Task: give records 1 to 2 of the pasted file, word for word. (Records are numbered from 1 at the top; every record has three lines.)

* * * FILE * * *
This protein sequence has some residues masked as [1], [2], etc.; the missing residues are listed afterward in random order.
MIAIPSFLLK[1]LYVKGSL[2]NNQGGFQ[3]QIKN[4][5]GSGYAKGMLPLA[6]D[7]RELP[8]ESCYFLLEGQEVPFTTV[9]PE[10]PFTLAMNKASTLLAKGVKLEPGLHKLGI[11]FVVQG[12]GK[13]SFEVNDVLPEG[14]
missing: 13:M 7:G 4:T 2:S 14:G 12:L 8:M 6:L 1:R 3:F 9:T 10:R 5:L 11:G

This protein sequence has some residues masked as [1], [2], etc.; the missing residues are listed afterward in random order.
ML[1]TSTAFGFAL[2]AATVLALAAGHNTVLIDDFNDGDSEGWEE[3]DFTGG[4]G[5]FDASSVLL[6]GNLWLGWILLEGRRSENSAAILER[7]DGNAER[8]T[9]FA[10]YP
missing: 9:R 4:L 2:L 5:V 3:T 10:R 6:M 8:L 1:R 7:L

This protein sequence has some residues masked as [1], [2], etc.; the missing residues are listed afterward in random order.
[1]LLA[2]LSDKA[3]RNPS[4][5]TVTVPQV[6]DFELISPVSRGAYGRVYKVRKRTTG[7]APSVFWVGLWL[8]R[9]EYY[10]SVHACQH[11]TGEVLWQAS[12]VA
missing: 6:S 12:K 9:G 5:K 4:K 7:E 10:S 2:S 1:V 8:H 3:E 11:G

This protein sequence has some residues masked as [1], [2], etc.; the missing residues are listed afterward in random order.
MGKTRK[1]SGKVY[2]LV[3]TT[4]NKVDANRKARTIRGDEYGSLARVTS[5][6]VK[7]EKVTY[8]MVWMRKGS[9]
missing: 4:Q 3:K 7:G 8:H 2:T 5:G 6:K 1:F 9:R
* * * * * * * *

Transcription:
This protein sequence has some residues masked as [1], [2], etc.; the missing residues are listed afterward in random order.
MIAIPSFLLK[1]LYVKGSL[2]NNQGGFQ[3]QIKN[4][5]GSGYAKGMLPLA[6]D[7]RELP[8]ESCYFLLEGQEVPFTTV[9]PE[10]PFTLAMNKASTLLAKGVKLEPGLHKLGI[11]FVVQG[12]GK[13]SFEVNDVLPEG[14]
missing: 13:M 7:G 4:T 2:S 14:G 12:L 8:M 6:L 1:R 3:F 9:T 10:R 5:L 11:G

This protein sequence has some residues masked as [1], [2], etc.; the missing residues are listed afterward in random order.
ML[1]TSTAFGFAL[2]AATVLALAAGHNTVLIDDFNDGDSEGWEE[3]DFTGG[4]G[5]FDASSVLL[6]GNLWLGWILLEGRRSENSAAILER[7]DGNAER[8]T[9]FA[10]YP
missing: 9:R 4:L 2:L 5:V 3:T 10:R 6:M 8:L 1:R 7:L